In refusing to allow defense evidence concerning the general variability of partition ratios, the trial court relied upon two cases, People v. Pritchard (1984) 162 Cal. App. 3d Supp. 13 [209 Cal. Rptr. 314], and People v. Gineris (1984) 162 Cal. App. 3d Supp. 18 [209 Cal. Rptr. 317]. fn. 3 Although not cited by the municipal court, another opinion, People v. Herst (1987) 197 Cal. App. 3d Supp. 1 [243 Cal. Rptr. 83], supports the proposition that general evidence concerning partition ratio variability is irrelevant. These cases, which arise from the Appellate Department of the Los Angeles County Superior Court, involved defense arguments that the breath test evidence offered to prove a blood alcohol percentage of 0.10 or greater was insufficient because the partition ratio used to convert a known breath alcohol percentage to a blood alcohol percentage was variable and, under the facts of those cases, allowed the possibility the blood alcohol level was less than 0.10 percent.

In Pritchard the appellate department observed there was evidence the intoxilyzer machine used to test the defendant's breath had an error factor of .005 percent. The court also noted evidence that while the conversion of a known breath alcohol percentage to a blood alcohol percentage was based on a presumed partition ratio of 2,100 to 1, that ratio varied in 95 percent of the population by a factor of plus or minus 10 percent. (People v. Pritchard, supra, 162 Cal.App.3d at pp. Supp. 15-16.) At trial, the defendant, who was cognizant of these observations, had argued that since the breath tests taken [215 Cal. App. 3d 96] at the time of his arrest indicated a blood alcohol level of .11 or .12 percent and since the People's expert at trial testified there could be an error factor of 10 percent in the partition ratio used to convert a breath alcohol finding to its blood alcohol equivalent, the evidence present at trial was insufficient to prove his blood alcohol level was 0.10 percent or greater at the time he was driving.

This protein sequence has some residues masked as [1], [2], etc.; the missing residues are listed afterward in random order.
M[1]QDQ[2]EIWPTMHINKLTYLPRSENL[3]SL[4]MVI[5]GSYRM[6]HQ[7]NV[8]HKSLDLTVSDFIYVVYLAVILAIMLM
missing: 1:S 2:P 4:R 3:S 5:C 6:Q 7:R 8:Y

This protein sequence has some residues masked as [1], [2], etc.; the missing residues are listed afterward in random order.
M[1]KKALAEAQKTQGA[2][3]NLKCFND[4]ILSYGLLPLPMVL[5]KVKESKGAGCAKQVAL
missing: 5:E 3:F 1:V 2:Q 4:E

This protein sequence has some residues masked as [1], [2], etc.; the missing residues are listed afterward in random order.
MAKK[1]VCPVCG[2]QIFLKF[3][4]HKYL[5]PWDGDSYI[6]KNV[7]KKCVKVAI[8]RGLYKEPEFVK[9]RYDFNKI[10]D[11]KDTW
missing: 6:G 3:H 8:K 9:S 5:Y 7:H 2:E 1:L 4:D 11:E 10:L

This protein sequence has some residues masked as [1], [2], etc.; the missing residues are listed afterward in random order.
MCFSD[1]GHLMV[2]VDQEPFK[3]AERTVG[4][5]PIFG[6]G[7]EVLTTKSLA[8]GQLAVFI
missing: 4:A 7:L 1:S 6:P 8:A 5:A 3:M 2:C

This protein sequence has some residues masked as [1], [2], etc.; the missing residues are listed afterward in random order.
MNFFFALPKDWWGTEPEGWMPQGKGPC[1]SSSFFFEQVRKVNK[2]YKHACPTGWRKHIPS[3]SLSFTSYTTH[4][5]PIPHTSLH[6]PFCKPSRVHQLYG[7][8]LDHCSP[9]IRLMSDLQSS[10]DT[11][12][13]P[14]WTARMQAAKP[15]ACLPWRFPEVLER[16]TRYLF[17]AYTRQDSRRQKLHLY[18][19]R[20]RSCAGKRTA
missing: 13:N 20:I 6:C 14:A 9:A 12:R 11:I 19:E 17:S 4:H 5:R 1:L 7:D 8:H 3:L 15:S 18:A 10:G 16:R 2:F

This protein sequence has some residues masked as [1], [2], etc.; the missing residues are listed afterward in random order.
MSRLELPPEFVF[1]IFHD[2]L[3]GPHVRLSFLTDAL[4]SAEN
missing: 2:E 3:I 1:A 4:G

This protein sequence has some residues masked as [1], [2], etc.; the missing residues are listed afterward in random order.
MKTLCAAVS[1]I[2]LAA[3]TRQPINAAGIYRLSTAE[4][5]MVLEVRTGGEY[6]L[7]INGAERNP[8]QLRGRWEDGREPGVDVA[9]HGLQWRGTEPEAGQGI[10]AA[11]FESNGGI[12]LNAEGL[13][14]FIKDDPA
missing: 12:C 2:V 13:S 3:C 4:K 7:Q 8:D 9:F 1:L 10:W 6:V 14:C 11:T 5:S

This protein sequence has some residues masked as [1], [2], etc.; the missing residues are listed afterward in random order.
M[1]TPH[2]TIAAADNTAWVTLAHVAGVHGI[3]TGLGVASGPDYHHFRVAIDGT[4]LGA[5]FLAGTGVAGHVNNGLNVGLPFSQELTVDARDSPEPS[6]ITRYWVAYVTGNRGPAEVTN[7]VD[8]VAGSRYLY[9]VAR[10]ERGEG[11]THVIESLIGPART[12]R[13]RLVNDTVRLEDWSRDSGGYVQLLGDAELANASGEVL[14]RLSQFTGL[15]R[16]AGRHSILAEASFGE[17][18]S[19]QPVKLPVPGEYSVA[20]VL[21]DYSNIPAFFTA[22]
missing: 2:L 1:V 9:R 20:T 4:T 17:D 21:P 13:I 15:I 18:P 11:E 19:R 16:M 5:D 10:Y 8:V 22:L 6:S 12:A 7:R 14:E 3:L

Similarly, in Gineris the People's evidence was that the partition ratio used to convert breath alcohol findings to blood alcohol figures was an average ratio and that on an individual basis there could be as much as a 50 percent margin of error. Since the defendant's converted blood alcohol percentage was 0.11, the People's expert stated that given the error margin of the testing machine, the variability of individual partition ratios and the time between the driving and the test, he could not say beyond a reasonable doubt the defendant had a blood alcohol percentage of 0.10 or greater at the time the defendant was driving. (People v. Gineris, supra, 162 Cal.App.3d at p. Supp. 22; see also People v. Herst, supra, 197 Cal.App.3d at pp. Supp. 3-4.)

In arguing the evidence insufficient the defendant in Pritchard relied upon People v. Campos (1982) 138 Cal. App. 3d Supp. 1 [188 Cal. Rptr. 366], a case dealing with former Vehicle Code section 23126, subdivision (a), driving while under the influence of intoxicating liquor. In Campos the court determined the blood test employed had an inherent inaccuracy of plus or minus .005 percent. It concluded that given the inherent inaccuracy of the test, it was error to instruct the jury, as the law then required (former Veh. Code, § 23126, subd. (a) (3)), that appellant was presumptively under the influence since his blood alcohol level was 0.10 percent or greater. (People v. Campos, supra, 138 Cal.App.3d at pp. Supp. 3-4.)